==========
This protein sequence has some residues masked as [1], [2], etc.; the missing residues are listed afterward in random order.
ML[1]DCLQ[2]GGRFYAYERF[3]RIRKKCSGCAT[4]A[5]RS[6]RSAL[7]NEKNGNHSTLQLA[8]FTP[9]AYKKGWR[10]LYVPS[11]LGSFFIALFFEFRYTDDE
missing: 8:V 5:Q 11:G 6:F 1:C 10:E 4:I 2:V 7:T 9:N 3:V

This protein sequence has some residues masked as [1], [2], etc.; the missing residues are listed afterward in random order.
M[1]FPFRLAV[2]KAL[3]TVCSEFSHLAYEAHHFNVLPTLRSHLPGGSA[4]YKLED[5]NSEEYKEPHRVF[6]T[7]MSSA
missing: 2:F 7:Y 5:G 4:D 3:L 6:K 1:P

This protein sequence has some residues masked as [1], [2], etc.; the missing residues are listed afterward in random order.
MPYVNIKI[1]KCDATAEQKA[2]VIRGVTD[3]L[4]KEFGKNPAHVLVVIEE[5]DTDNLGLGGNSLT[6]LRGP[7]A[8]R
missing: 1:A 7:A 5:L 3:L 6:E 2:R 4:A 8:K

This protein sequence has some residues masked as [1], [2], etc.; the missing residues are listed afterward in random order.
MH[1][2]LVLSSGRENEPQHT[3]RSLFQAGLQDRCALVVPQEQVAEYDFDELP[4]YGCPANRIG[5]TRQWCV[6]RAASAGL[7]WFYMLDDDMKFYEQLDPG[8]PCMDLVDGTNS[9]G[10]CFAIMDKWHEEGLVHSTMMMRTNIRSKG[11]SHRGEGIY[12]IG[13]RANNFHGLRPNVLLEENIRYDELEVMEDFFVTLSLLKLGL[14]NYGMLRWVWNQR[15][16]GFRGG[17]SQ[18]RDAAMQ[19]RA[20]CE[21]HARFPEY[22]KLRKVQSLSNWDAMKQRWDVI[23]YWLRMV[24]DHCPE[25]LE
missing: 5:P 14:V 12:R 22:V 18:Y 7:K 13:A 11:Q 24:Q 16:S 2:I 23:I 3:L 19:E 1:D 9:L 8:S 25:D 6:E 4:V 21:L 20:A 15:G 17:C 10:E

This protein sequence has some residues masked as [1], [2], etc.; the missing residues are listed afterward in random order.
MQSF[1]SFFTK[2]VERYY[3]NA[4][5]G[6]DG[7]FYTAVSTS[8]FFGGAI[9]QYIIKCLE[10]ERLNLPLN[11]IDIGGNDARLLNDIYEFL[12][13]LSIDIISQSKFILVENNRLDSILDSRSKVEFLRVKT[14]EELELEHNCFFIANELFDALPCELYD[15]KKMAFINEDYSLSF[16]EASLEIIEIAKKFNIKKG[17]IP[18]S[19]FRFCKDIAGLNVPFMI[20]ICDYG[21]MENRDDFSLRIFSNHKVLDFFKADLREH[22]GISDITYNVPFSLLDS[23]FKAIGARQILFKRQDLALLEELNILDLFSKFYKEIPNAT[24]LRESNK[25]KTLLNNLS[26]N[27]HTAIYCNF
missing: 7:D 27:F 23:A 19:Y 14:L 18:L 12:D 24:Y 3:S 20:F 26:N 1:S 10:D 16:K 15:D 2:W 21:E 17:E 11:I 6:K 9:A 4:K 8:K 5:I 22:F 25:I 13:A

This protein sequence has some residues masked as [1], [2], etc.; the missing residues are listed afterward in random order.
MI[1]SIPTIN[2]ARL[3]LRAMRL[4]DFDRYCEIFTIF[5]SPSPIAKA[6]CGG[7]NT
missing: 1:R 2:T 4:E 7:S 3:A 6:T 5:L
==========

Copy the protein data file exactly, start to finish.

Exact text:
This protein sequence has some residues masked as [1], [2], etc.; the missing residues are listed afterward in random order.
ML[1]DCLQ[2]GGRFYAYERF[3]RIRKKCSGCAT[4]A[5]RS[6]RSAL[7]NEKNGNHSTLQLA[8]FTP[9]AYKKGWR[10]LYVPS[11]LGSFFIALFFEFRYTDDE
missing: 8:V 5:Q 11:G 6:F 1:C 10:E 4:I 2:V 7:T 9:N 3:V

This protein sequence has some residues masked as [1], [2], etc.; the missing residues are listed afterward in random order.
M[1]FPFRLAV[2]KAL[3]TVCSEFSHLAYEAHHFNVLPTLRSHLPGGSA[4]YKLED[5]NSEEYKEPHRVF[6]T[7]MSSA
missing: 2:F 7:Y 5:G 4:D 3:L 6:K 1:P

This protein sequence has some residues masked as [1], [2], etc.; the missing residues are listed afterward in random order.
MPYVNIKI[1]KCDATAEQKA[2]VIRGVTD[3]L[4]KEFGKNPAHVLVVIEE[5]DTDNLGLGGNSLT[6]LRGP[7]A[8]R
missing: 1:A 7:A 5:L 3:L 6:E 2:R 4:A 8:K

This protein sequence has some residues masked as [1], [2], etc.; the missing residues are listed afterward in random order.
MH[1][2]LVLSSGRENEPQHT[3]RSLFQAGLQDRCALVVPQEQVAEYDFDELP[4]YGCPANRIG[5]TRQWCV[6]RAASAGL[7]WFYMLDDDMKFYEQLDPG[8]PCMDLVDGTNS[9]G[10]CFAIMDKWHEEGLVHSTMMMRTNIRSKG[11]SHRGEGIY[12]IG[13]RANNFHGLRPNVLLEENIRYDELEVMEDFFVTLSLLKLGL[14]NYGMLRWVWNQR[15][16]GFRGG[17]SQ[18]RDAAMQ[19]RA[20]CE[21]HARFPEY[22]KLRKVQSLSNWDAMKQRWDVI[23]YWLRMV[24]DHCPE[25]LE
missing: 5:P 14:V 12:R 22:V 18:Y 7:K 13:A 11:Q 24:Q 16:S 2:I 23:I 3:L 19:E 1:D 9:L 8:S 25:D 6:E 4:V 21:L 20:A 15:G 17:C 10:E

This protein sequence has some residues masked as [1], [2], etc.; the missing residues are listed afterward in random order.
MQSF[1]SFFTK[2]VERYY[3]NA[4][5]G[6]DG[7]FYTAVSTS[8]FFGGAI[9]QYIIKCLE[10]ERLNLPLN[11]IDIGGNDARLLNDIYEFL[12][13]LSIDIISQSKFILVENNRLDSILDSRSKVEFLRVKT[14]EELELEHNCFFIANELFDALPCELYD[15]KKMAFINEDYSLSF[16]EASLEIIEIAKKFNIKKG[17]IP[18]S[19]FRFCKDIAGLNVPFMI[20]ICDYG[21]MENRDDFSLRIFSNHKVLDFFKADLREH[22]GISDITYNVPFSLLDS[23]FKAIGARQILFKRQDLALLEELNILDLFSKFYKEIPNAT[24]LRESNK[25]KTLLNNLS[26]N[27]HTAIYCNF
missing: 7:D 27:F 23:A 19:Y 14:L 18:L 12:D 24:Y 3:S 20:F 26:N 1:S 10:D 16:K 15:D 2:W 21:E 17:E 11:I 6:K 9:A 4:K 8:K 5:I 22:F 25:I 13:A

This protein sequence has some residues masked as [1], [2], etc.; the missing residues are listed afterward in random order.
MI[1]SIPTIN[2]ARL[3]LRAMRL[4]DFDRYCEIFTIF[5]SPSPIAKA[6]CGG[7]NT
missing: 1:R 2:T 4:E 7:S 3:A 6:T 5:L